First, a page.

Suddenly, for less than $100, you could get 200GB of data per month, from Telstra. Competing ISPs weren’t happy, not the least because some of these prices were cheaper than they were selling wholesale to other ISPs. Many of them rely on using Telstra’s wholesale services in bulk to make their money, and if consumer rates are cheaper than wholesale rates they can’t do that.

While that plays out in the legal sphere, the other ISPs haven’t been sitting still. A week after Telstra dropped its pricing bombshell, Internode answered with plans offering 240GB.  A week later iiNet announced plans with a total of 1TB (1,000GB) per month download plans. Within hours, Primus was offering 1.1TB plans, and TPG now offers a 1TB plan as well.

Storage is cheaper than it’s ever been, but it’s a fair guess that many readers won’t have that much storage space in their entire PC. So, if relatively few users have 1Tb per month to spare, is there actually value in these plans?

To an extent – and it’s even a legal extent —  yes, there can be. The ISPs in question aren’t banking on every user on a 1TB plan using the whole 1TB per month. Like many services, they figure most users won’t go through that much, but they’ll get the money either way.

What 1TB does buy you is a fair amount of security in terms of getting shaped. You could download a month’s worth of legal download movies (from, say, iTunes) and still be within your cap. Stream an awful lot of video from those services that the given ISPs don’t already allow under the cap, catching up on as much free-to-air TV as you like.  Obviously there’s a market of people who will never need 1TB, but if you’re sitting on a plan where you consistently get shaped for the last couple of months of your plan, and it’s close to the typical $99 price point that many of these plans go for, there’s a strong argument to say that you could be doing better.


Can Networking be made easy?

Tags : 

Most — not quite all, but almost all — of the home broadband connections sold in Australia come with a network attached. I’m not talking here of the internet that you pay money for and connect to, but the wired/wireless network delivered by a router of some sort. It’s certainly possible to set up a broadband connection using only a modem, but they’re becoming increasingly rare in the marketplace. Most ISPs push the router option over a simple modem if you’re buying from them, and even store shelves are stacked high with combination modem-routers, with a tiny section at the bottom for the basic modem models.

From one perspective, this makes a lot of sense. A router acts like a digital post office, sending your internet connection to any computer (or other device) you’d care to share your internet connection and files with. There are some pretty well known problems with security — especially wireless security — with routers, but there’s a bigger and more fundamental problem. Most routers can be utter torture just to get up and running.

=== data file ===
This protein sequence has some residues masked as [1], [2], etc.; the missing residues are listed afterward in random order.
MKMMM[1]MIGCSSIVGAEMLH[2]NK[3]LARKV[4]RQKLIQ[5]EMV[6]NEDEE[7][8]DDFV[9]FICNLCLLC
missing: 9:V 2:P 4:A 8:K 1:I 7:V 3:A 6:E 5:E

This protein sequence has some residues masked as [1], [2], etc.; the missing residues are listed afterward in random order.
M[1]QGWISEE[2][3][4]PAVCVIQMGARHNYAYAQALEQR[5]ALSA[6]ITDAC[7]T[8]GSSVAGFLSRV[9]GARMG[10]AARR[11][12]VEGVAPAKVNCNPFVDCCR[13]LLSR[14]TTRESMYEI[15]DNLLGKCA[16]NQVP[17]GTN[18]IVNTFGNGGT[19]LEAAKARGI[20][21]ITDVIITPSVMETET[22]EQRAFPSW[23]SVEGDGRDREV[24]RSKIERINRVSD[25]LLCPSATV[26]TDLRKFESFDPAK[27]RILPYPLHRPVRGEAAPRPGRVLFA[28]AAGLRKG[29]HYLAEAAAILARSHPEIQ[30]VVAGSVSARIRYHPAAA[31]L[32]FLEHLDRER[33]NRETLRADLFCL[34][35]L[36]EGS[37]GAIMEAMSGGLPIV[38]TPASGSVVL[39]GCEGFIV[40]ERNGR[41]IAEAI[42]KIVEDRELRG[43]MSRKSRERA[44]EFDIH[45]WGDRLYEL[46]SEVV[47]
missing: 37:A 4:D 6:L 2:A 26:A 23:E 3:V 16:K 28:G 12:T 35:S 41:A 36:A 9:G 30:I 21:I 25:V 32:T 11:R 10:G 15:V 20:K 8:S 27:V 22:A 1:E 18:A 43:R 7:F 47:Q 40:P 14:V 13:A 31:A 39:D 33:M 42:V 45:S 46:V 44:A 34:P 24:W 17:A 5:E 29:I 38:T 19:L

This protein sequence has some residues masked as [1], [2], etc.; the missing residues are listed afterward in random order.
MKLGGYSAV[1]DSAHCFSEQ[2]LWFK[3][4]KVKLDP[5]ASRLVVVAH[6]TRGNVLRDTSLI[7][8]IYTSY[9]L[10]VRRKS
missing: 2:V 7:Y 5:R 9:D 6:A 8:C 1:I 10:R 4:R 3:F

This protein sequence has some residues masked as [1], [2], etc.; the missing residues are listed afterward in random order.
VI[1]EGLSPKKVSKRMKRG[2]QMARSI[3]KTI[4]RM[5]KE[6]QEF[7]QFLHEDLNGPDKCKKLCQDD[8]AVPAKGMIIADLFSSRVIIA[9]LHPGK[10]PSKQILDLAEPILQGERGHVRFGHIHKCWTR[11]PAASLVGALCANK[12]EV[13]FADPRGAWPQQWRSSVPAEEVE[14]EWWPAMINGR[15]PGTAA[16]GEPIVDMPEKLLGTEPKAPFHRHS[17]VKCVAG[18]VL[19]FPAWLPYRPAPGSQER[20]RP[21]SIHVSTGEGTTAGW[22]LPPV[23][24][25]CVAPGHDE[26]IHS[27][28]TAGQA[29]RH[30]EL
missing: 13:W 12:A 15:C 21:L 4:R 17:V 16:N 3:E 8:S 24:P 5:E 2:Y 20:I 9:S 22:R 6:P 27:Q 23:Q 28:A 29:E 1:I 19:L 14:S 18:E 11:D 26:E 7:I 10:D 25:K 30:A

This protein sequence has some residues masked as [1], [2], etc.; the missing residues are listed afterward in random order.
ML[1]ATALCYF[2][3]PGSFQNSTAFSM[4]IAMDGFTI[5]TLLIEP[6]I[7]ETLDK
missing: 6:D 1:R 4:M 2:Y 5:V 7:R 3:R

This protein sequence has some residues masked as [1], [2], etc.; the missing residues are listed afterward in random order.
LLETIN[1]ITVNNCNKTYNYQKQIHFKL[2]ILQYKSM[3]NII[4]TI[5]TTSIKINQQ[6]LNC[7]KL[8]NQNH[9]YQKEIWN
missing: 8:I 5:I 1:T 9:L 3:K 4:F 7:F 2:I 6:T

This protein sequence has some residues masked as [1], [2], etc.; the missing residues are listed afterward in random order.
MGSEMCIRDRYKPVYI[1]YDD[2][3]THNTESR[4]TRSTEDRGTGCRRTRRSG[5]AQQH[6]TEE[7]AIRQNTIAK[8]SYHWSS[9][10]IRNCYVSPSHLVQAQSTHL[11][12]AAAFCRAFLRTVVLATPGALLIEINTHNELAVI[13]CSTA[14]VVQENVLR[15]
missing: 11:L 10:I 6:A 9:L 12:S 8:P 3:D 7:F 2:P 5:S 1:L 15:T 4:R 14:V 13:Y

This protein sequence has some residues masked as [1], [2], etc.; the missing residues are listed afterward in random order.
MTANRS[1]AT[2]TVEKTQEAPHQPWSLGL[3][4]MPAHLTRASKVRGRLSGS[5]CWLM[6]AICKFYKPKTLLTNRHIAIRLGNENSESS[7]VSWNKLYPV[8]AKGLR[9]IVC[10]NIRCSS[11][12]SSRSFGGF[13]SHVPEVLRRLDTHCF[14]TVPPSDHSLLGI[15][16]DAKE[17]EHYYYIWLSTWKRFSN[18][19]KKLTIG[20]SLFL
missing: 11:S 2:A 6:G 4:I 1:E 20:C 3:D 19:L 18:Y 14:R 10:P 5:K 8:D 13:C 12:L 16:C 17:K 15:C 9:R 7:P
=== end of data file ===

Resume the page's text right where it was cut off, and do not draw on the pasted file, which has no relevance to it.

I was recently at the launch of a new range of Belkin routers where the company revealed some of its support statistics. Belkin, like most vendors, offers two different ways to set up one of its routers. Those with plenty of networking knowledge can dive right into the web-based interface, tweaking MTU, VPI and PPPoE settings to their heart’s content. That’s not most folks, however. Most people will opt for the installation CD provided with the router, hoping that the automated setup wizard will step them easily through getting the router working.

Quite how many fail is rather eye opening. Only 10% of those who buy a router, according to Belkin, will get it working without having to call tech support, and even those folks have to interact with the router some 45 times — presumably that’s a lot of button clicking and password entry — before things are up and running. That’s a lot of stress in an area that few people are all that au fait with, really. I’m in a position where I do know my way around a router, but to put it in a context for myself, if I had to interact with my car 45 times before I could get it started, I’d give up and take the bus every time. And I really don’t like the bus much.

There’s a certain undeniable extent to which networking can’t be made easy when and if things go wrong, as there’s a lot of failure points to deal with. One solution would be to go for a product that’s either pre-configured by your ISP, which often comes with the extra dangling carrot of being “free”, or at least rather cheap. You can’t get something for nothing, however, as most of the models sold this way are locked to a single ISP, and they’re not always optimally configured in terms of wireless security in any case. Change ISPs, and you’d have to wastefully get an entirely new router, or pay a penalty fee for “unlocking” your own property. This isn’t always the case, so be sure to check carefully upfront.


Recent News

When you’re browsing the web, the one thing that you don’t want is slow. Nobody likes to be left waiting, but all too often we’re stuck staring at a half-loaded page or a spinning animation letting us know that something is happening – but rarely what it might be. Google’s Chrome browser currently has the

It’s been a massive couple of weeks for Apple, one of the world’s biggest computer hardware companies, with numerous new iPhone models and a slew of new “Apple Silicon” MacBooks hitting store shelves. Apple announced its first “Apple Silicon” Macs at its WWDC event mid-year, promising that it would release at least one Mac running

Getting online via Wi-Fi networks is easier than ever before, but it’s important to understand the risks of what happens when you press ‘connect’. Whether you’re setting up your network at home or in the office, it’s crucial you take the right steps to set up a secure network for you and anyone else who

Smart TVs – flat panels that include some level of integrated internet-based streaming functionality – have been a reality for years now, with a wide array of approaches and compatible apps built right into your living room TV. In terms of an all-in-one solution it seems like a no-brainer, because if your TV can easily

Coronavirus (COVID-19) Update

Learn about the precautions we are taking and our new contactless pick-up and remote service options. Read More
Get help setting up your home office or homework area today. Learn More